the various switches and other electrical devices, 20);;

employedto control their-"operation; Fig. 2'7 is a right side elevational view of the E'igs. 6, L8, 9,19. 1,1. and 12 are circuit diafi .fe t echanism showing the positions of its the 'r'cord is in a transfer position grippers {ar ready to grasp it (see also 3 sale 'and'the run lines in Fig. 20);

-' 'is a left side elevational view or the mechanism 'showing the like conditions st. trt iis t e .e i ic f'c' ii, q ti n of th overall circuit illustr wd. in Fig. i during record changer operation herey'described;;'. x t 'sidefeievational V ew of, the ran record i a m fi H g ng w p as they'would appear to an observer stationed server stationed at the location of the transfer at herecord rec}; (see. also Figs. 1.8, '19, 2'7, and mechanism; the full lines, in Fig. 20)

w g. '29' i's.a leftfsi eelevationa'l sectional view of the transfer mechanism as'see'n by an observer ionfldf'at the reeeramck j(under the same tioiis. pictured by Figs. 18, 19., 27, 28 and th ulljlins of Fig. 2.0)

isarearelevational view of the transaniism, sho the positionsof 'its parts e instant ofinitiation of the gripping opri si e e ti na n e also Fig. 20'.) and se lne'and se o tak n jflqhbkihg i thg'di Figs. "31'to 34, inclusive, are, respectively, top plan, front, elevational, rear elevational, and ri I sideelevational sectional viewsof the tone arm"ca'mincluded in the Fig. 1 embodiment. liig. 32 also showing the relationship between I the; one arm tam aiidjthecam switches, each ir relativepositions with respect f. F 32, and '33 making. aff-ull-lineshowing of I p tienorthecam during. recordplay an d ent "r'y 'rig'h't'sidefelevational i hed line showings: the position of the cam esolenoid's'carriedbythe magar 1 1. 01: to transfer of. a selected record from. the

the arrows; v A I 'fview, talie'non line l"6f6 of Fi the qiie tiee i. the. rrows.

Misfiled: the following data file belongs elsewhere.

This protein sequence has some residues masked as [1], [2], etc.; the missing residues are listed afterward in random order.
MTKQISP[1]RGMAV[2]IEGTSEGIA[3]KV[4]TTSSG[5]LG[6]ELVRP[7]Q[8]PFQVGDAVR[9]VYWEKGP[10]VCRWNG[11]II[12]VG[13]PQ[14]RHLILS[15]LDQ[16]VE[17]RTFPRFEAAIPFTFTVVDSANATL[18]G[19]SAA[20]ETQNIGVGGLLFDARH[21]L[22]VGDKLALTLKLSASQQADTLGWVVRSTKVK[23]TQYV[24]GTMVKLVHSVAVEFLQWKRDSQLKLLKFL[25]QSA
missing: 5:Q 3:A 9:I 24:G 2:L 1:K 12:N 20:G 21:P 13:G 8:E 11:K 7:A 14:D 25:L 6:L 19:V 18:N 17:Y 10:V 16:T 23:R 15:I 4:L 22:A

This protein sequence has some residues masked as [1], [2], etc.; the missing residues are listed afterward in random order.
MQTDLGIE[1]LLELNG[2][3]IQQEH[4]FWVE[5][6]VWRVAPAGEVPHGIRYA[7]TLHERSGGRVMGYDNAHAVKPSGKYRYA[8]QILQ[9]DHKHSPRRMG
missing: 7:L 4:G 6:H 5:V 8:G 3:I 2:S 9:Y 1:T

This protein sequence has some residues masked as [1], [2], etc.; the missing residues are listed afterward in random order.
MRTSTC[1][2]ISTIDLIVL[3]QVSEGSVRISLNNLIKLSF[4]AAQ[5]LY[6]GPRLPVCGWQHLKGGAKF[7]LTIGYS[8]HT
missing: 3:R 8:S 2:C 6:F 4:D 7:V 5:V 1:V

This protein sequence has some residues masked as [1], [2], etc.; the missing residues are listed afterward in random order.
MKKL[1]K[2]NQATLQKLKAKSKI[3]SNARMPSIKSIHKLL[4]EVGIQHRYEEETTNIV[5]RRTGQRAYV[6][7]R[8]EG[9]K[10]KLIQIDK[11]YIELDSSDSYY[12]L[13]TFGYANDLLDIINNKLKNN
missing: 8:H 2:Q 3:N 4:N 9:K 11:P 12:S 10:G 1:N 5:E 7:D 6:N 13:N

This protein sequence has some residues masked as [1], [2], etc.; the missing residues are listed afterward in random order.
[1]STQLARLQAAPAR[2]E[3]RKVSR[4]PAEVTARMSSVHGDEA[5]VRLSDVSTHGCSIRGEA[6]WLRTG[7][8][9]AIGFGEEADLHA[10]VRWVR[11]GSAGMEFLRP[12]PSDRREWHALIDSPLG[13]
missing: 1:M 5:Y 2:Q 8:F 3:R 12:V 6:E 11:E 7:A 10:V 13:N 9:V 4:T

.l l' e eiqt t e ec e'm 'nfieraegassetn by anobserver looking in the liecoifdfifia'g'azinejto theiturntable. direction of; the arrows, on line l'I-.l.|. of Fig. 1.4.

The general; plan area; elevational vie of t e auto- .f rfi g i w'e ci e ii a. there are shown 'the{following principalautoma'tic record changerfcoinponents: '(a') "a suitable metallic base 351(5) arecjo'rd' raok or magazine 36, in which there are 'rnountedf"'unif6rmally spaced record discs "31' {to 35': inclusive (c) selector 91, Iofdetermining'the', record. discs I to beplayed, as m Fig 3'; u I 91 f Qr i g FWQ'banks..of "selectorlevers, onebabk Figf2d isafroiit elevational-viewof messes comjlsting of m 3: mi bmdto 751 hanismwshowmg thepgjsitidnsfif,itsjpairts clus ve and thef oth'er bank consisting of the nsj a i t ia fi '11 7o levers, numbered 1] to fi 'inclu sive, individual the anon-of: 1- core-gr ping whichIprecedes one the. ig t-hand. selector levers numbered fizalnsferf 51 through 16 corresponding to individualfront sidesoftherecord discs. numbered '31 through 55,,respectiyely, and individual. ones-of the se:- lect'or levers numbered 11 through '56; correispending to individual rear sides of therecord discs numbered-31 through 56, inclusive; (d) a record rack or magazine motor 98 for driving the record rack in such fashion as to place any selected record inthe transfer position (record 44 being in that position in Fig. 1); (e) a transfer mechanism, indicated generally by the numeral '99 for picking up any selected record from the magazine and placing it on the phonograph turntable before playing of the recordand for returning it to the record magazine upon completion of the playing of the record; (f) a transfer or cam shaft motor I for driving the transfer mechanism; (g) a playing turntable I01; (h) a motor 102 for driving the turntable; (i) a phonograph tone arm I03; (7') a tone arm cam 1H4, controlled, by the transfer mechanism, for placing the tone arm on a record disc to be'played and for removing thetone arm from the record disc whenit has been played.

The detailed construction and operation of this preferred .form of our invention are hereinbelow described, but the above general outline and the teachings of the aforementioned Green patent are sufiicient to establish the general background for the following, detailed description of my invention wherein attention is focused on those features in which it departs from the prior art.

The selector-magazine interaction ing the forty selections available, and although the selector includes twobanks of twenty selector levers each, Fig. 2 includes representations only of record discs 31-40, right hand selector levers 51-40 and left hand selectors 1180, since this partial showing of the essentials of the magazine andselector is sufiicient to illustrate the feature hereinabove referred to.